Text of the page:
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Re: Does Hubbert Peak Bode Ill for World System?
by Luke Rondinaro
05 December 2003 00:59 UTC
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Thanks for these comments.  Perhaps the views I'm espousing here are "quietist."  Still I think they make better analytical and economic sense than the standard, stockmarket type "bears" and "bulls" approaches for the most part.
Having said that, though, I also Tamblyn's "bearish" world-crisis assessment (resource and societally/economically-wise) poses a near and serious danger to the world and human society as we've known it.  Read this in terms of decades ... For more details on Bill's assessments and perspectives, check out any of his comments either on Safehaven Longwaves or my own list's archives at Topica.
One final point:  knowing that you and a bunch of the other WSN'ers do occasionally go into these energy conversations here on this list as well as discuss longwave dynamics vis-a-vis modern world affairs and the WS, do take a look at the material on Safehaven Longwaves and/or the EnergyResources list on Yahoogroups
Here are their links: 



All the best!  (Luke R.)

Luke Rondinaro

The Consilience Projects

Louis Proyect <lnp3@panix.com> wrote:
Luke Rondinaro wrote:
> What are we to make of this “bearish” outlook on the world (system)
> socioeconomic systems?  And for that matter, what’s the merit of such
> “bullish” and “bearish” perspectives in the first place? … Markets,
> their systemic context, go up … and markets … go down.  I wonder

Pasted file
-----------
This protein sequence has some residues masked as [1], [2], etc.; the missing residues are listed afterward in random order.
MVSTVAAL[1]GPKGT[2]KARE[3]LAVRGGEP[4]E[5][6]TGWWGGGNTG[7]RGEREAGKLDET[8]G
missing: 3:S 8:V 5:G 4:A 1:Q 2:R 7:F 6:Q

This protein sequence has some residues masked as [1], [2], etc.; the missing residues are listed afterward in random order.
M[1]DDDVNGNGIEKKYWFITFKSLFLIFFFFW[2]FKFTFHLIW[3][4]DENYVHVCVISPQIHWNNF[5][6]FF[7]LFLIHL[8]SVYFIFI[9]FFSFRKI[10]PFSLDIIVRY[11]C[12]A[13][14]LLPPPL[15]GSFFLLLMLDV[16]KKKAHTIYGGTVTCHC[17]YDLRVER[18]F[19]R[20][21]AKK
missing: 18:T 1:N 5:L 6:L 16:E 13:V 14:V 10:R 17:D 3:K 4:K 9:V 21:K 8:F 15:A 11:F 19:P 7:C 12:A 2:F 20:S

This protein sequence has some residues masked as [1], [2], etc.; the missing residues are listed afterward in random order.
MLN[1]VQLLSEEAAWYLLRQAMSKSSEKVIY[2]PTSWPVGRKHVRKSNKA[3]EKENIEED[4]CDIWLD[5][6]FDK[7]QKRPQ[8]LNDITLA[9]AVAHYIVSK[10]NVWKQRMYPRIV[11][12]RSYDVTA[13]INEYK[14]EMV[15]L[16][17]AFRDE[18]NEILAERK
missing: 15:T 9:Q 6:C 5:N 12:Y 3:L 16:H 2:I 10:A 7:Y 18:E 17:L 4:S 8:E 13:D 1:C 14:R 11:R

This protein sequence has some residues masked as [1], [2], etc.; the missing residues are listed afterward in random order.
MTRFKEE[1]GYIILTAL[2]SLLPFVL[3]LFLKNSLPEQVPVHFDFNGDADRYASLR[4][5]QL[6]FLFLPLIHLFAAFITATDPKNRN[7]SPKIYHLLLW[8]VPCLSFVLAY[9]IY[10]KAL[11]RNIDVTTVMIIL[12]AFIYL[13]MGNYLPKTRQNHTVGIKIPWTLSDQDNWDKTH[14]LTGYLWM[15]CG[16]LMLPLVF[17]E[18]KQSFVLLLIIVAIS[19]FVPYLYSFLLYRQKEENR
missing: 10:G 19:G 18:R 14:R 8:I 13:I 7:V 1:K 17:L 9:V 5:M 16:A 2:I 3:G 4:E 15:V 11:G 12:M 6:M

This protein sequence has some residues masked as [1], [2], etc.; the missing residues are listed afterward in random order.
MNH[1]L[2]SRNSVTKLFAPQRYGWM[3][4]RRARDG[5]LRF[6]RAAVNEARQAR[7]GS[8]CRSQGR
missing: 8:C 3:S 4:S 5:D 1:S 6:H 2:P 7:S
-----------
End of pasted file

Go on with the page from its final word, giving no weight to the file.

> what the use is in the framing of paradigms that are exclusively
> upward-focused or downward-focused.  I’d argue the general trend is
> neither exclusively in a climb or a plunge; it’s in an economic
> regulating itself in its cycles.  The system is balancing itself
> a point of equilibrium.

This sounds a bit too Olympian to me. One of my big problems with ws
theory is its tendency to take an almost left Viconian or Spenglerian
approach that seemed to be one of the big problems with Andre G.
  Reorient. Long waves, global frameworks, etc. invite a kind of
detachment from the class struggle. When you couple this with the sort
of disavowal of state-based socialism found in some of Wallerstein's
articles, you veer dangerously in the direction of quietism.

On the question of ecological disaster. I have noticed a tendency in
certain kinds of dogmatic Marxism to assert that capitalism will always
find substitutes for whatever. In a sense this is true. It also
undermines the sort of "second contradiction" millenarianism of
O'Connor. It doesn't matter if the planet goes to shit. As long as the
stock markets function and as long as there are getaways like St.
I doubt that the big bourgeoisie will care very much.

It seems to me that the challenge facing socialism (is that a dirty
here?) is to present a clear alternative to capitalism. To be taken
seriously by scientists, you have to address the question of ecological
sustainability. On the Marxism list, a couple of subscribers mentioned
that the planet can sustain about 2 billion people. If you mention that
in some quarters, you get called "Malthusian". It is not Malthusian to
understand that we are rapidly approaching the point where industrial
society as it is presently constituted cannot continue, whether under
private or public ownership of the means of production.

We have to reintegrate the town and the country, as the Communist
Manifesto called for. Energy, water and soil have to be carefully
husbanded. Wildlife must be protected. There can be a better future,
Julian Simon type bromides from either the capitalist intelligentsia
like Gregg Easterbrook or "Marxists" have to be rejected.


The Marxism list: www.marxmail.org

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